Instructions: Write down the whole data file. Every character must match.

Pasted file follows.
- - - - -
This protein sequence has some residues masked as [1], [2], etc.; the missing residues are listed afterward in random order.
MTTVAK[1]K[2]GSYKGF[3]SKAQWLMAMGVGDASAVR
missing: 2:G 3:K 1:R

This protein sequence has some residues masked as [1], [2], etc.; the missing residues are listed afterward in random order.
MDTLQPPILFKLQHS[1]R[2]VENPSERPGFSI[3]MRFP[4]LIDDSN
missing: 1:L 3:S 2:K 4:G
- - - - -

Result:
This protein sequence has some residues masked as [1], [2], etc.; the missing residues are listed afterward in random order.
MTTVAK[1]K[2]GSYKGF[3]SKAQWLMAMGVGDASAVR
missing: 2:G 3:K 1:R

This protein sequence has some residues masked as [1], [2], etc.; the missing residues are listed afterward in random order.
MDTLQPPILFKLQHS[1]R[2]VENPSERPGFSI[3]MRFP[4]LIDDSN
missing: 1:L 3:S 2:K 4:G